In short, the investment requirements to develop groundbreaking product often don’t make sense for slow moving behemoths.
“Because they suck,” would be the easy answer. That was literally the first thing that came to mind when one of our SEs asked me this question last week. I was calm, sober, and under the influence of joy, so it’s not like I was feeling punchy or anything.
“A prospect just asked,” replied our SE.
“Oh. I guess I should give a more PC / factual response, then.”
So here is my PC, factual, and objective response to why big companies choose not to innovate, and instead focus on mergers & acquisitions.
Over the past decade I’ve competed with nearly all of the big vendors I’ve mentioned here. Not one of them has organically developed a new product that has made me think, “Wow, that’s really good.”
Building New Products Doesn’t Move the Needle
IBM, HP, CA, and BMC all have north of $2B in revenue. If a cool new startup (like Moogsoft) comes along and does, say, $10M in revenue in its first few years of selling, that traction, at best, represents a measly 0.1% – 0.5% of top line growth (assuming execution) for these gorillas. Then factor in the cost, risk, and unknowns of building a new product, and the argument in favor of new product starts to look weak pretty quickly.
It therefore makes more sense to acquire a startup with new technology that has a proven product / market fit and a decent revenue run-rate.
The Real Cost, Risks & Unknowns
Sure, most large software vendors spend billions of dollars in R&D every year, but most of that money is spent on existing products versus new products. For the benefit of this blog, let’s assume we’re going to build a new product like Moogsoft from scratch, so then what do we need?
- 1 dedicated senior product manager, cost: $200,000 each/year (preferably domain experts)
- 2 dedicated software architects, cost: $250,000 each/year (preferably domain experts)
- 15 dedicated engineers, cost: $200,000 each/year
Right — above is $3.65M in fully-loaded employee costs per year, over three years that’s $10.95M with no guarantees of execution, revenue, or success. These cash costs are typically what a large vendor would have to pay, given most startups have a larger equity incentive.
Notice the use of the word ‘dedicated’ in those people needs. When you build a new product, there can be zero distractions or lack of focus. Shared resources don’t work, you need absolute commitment to the cause. This is tough for big vendors because, more often than not, their ‘best players’ are working to keep existing customers happy with change requests, fire drills, and troubleshooting.
The above cost example is about as simple as it gets. If you think $10M isn’t a lot of money, that number can easily snowball into tens of millions, if not hundreds — just look at how much the average startup raises these days.
The key point here is that investing $10M in developing a new product has no guarantees, revenue or results. It’s also very difficult to fund this type of innovation at scale. CA, IBM, HP and BMC have multiple product lines, and to remain competitive in the market (and lead), they would need to invest a few hundred million every year on new products to organically grow their revenue and top line. Again, another reason why M&A is so much more attractive and less risky.
Attracting Domain Experts & Talent is Hard
Domain expertise and talent are critical ingredients for any startup success or new product. To disrupt, you need to figure out new and unique ways of solving complex problems, new or old. Why do you think New Relic and AppDynamics were so successful? Do you think it’s pure coincidence that both founders were APM domain experts and leaders in a previous life/job at CA? In 2006, CA acquired Wily Technology for $375m, which, at the time, was a leader in APM. That’s a pretty good example of why the likes of CA invest in M&A versus organically developing new products.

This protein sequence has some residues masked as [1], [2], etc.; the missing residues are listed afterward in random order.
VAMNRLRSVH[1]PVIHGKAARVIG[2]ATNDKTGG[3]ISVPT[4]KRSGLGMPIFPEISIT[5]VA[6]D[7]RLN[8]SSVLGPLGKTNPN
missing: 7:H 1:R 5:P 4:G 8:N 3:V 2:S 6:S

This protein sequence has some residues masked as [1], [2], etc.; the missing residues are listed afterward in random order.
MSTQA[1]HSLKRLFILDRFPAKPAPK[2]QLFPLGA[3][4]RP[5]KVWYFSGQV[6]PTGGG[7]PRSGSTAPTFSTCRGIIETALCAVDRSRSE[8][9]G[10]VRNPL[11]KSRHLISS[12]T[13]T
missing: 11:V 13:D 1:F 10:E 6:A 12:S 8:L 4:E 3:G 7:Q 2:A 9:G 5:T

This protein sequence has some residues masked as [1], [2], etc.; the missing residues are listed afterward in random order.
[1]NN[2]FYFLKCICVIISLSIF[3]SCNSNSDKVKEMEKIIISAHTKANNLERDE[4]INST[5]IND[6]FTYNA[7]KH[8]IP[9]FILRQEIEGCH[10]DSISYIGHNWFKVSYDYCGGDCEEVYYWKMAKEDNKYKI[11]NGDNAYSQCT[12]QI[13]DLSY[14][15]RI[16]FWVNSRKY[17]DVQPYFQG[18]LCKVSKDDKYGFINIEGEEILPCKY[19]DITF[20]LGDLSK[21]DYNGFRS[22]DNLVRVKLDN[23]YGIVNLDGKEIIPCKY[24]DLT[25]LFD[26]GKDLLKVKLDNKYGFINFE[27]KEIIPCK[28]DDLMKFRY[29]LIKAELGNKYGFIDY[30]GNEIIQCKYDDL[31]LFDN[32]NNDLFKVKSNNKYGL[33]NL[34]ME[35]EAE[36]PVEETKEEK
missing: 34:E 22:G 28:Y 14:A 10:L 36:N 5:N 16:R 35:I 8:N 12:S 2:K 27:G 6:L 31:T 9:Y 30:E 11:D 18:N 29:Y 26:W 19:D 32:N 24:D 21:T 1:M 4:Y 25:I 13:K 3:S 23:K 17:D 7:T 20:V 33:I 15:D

Further still, the war on talent is tough for any large company to fight. Employer branding is the name of the game right now. Don’t believe me? Check out Glassdoor and take a peek inside your company. Candidates, especially in tech, are very savvy and influenced by the information they can find on the web.
Here’s a quick glimpse of how some of the big software companies are perceived by current and former employees on Glassdoor:
- CA – 3.3 company rating, 43% positive outlook
- IBM – 3.4 company rating, 42% positive outlook
- HPE – 3.3 company rating, 31% positive outlook
- BMC – 3.7 company rating, 56% positive outlook
Let’s take a look at a few tech startups who compete with these companies:
- AppDynamics – 4.1 company rating, 78% positive outlook
- Moogsoft – 4.9 company rating, 98% positive outlook
- Wavefront – 4.7 company rating, 94% positive outlook
- Datadog – 4.6 company rating, 100% positive outlook
Notice a trend? Finding domain experts and talent isn’t easy at the best of times, but it’s vital if you want to build the “next big thing.”
Yes, big vendors can potentially offer a great work/life balance (9-to-5), and perhaps can offer more cash compensation — but for any domain expert or professional at the top of their game, is this what really drives them? Disruptors want to disrupt, innovators want to innovate, and domain experts want to push the envelope of what’s possible and actually have an impact.
Lastly, over the past decade I’ve competed with nearly all of the big vendors I’ve mentioned here. Not one of them has organically developed a new product that has made me think, “Wow, that’s really good.” Yes, several have made solid acquisitions, but none has developed innovation which has been game changing. If you think I’m wrong feel free to share your findings with a comment below, or let us know on Twitter.
Why do you think big software vendors can’t innovate and really disrupt?